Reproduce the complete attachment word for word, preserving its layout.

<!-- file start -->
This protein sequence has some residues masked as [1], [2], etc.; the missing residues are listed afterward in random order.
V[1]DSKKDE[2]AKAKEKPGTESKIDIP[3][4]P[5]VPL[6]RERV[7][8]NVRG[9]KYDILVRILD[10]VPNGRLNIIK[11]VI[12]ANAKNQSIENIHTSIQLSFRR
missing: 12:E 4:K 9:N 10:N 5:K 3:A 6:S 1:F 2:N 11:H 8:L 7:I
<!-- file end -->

This protein sequence has some residues masked as [1], [2], etc.; the missing residues are listed afterward in random order.
V[1]DSKKDE[2]AKAKEKPGTESKIDIP[3][4]P[5]VPL[6]RERV[7][8]NVRG[9]KYDILVRILD[10]VPNGRLNIIK[11]VI[12]ANAKNQSIENIHTSIQLSFRR
missing: 12:E 4:K 9:N 10:N 5:K 3:A 6:S 1:F 2:N 11:H 8:L 7:I